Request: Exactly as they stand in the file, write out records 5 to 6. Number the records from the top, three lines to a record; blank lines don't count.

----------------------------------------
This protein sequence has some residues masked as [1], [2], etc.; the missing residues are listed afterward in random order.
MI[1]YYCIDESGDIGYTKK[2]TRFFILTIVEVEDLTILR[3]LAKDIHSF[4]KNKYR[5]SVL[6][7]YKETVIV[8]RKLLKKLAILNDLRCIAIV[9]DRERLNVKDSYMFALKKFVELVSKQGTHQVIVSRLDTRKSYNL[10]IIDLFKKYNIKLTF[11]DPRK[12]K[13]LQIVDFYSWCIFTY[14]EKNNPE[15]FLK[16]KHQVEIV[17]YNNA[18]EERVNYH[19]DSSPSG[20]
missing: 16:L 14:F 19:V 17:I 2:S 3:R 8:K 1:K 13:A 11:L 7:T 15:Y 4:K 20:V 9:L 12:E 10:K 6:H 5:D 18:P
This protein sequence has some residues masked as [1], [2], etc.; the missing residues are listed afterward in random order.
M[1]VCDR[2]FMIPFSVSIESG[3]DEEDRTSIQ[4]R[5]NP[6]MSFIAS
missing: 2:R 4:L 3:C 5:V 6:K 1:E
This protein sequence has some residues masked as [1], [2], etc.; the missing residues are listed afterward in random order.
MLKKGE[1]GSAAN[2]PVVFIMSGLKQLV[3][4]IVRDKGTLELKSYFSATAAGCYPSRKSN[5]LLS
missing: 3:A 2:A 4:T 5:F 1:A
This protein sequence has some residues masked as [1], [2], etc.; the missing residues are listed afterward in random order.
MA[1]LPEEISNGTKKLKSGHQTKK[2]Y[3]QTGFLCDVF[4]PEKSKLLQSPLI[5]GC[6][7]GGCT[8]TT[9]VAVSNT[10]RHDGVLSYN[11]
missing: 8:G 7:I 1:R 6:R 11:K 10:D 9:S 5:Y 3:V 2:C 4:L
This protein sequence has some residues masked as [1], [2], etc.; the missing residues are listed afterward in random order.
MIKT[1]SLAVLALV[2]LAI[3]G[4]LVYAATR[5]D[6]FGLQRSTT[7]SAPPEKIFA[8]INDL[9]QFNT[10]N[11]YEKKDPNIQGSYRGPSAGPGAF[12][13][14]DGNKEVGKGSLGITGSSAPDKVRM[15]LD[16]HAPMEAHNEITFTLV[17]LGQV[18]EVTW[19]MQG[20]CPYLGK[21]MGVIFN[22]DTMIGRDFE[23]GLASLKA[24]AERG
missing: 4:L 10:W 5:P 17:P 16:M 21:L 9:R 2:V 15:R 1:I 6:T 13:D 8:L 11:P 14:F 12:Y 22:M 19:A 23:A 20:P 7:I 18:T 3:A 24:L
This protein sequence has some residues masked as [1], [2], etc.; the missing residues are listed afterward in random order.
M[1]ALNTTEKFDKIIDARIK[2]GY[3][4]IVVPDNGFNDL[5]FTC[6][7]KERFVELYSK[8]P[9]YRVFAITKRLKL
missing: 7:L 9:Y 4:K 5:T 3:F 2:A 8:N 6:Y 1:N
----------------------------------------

This protein sequence has some residues masked as [1], [2], etc.; the missing residues are listed afterward in random order.
MIKT[1]SLAVLALV[2]LAI[3]G[4]LVYAATR[5]D[6]FGLQRSTT[7]SAPPEKIFA[8]INDL[9]QFNT[10]N[11]YEKKDPNIQGSYRGPSAGPGAF[12][13][14]DGNKEVGKGSLGITGSSAPDKVRM[15]LD[16]HAPMEAHNEITFTLV[17]LGQV[18]EVTW[19]MQG[20]CPYLGK[21]MGVIFN[22]DTMIGRDFE[23]GLASLKA[24]AERG
missing: 4:L 10:W 5:P 17:P 16:M 21:L 9:R 2:V 15:R 1:I 6:T 13:D 8:L 11:P 14:F 12:Y 22:M 19:A 23:A 20:P 7:I 18:T 3:A 24:L
This protein sequence has some residues masked as [1], [2], etc.; the missing residues are listed afterward in random order.
M[1]ALNTTEKFDKIIDARIK[2]GY[3][4]IVVPDNGFNDL[5]FTC[6][7]KERFVELYSK[8]P[9]YRVFAITKRLKL
missing: 7:L 9:Y 4:K 5:T 3:F 2:A 8:N 6:Y 1:N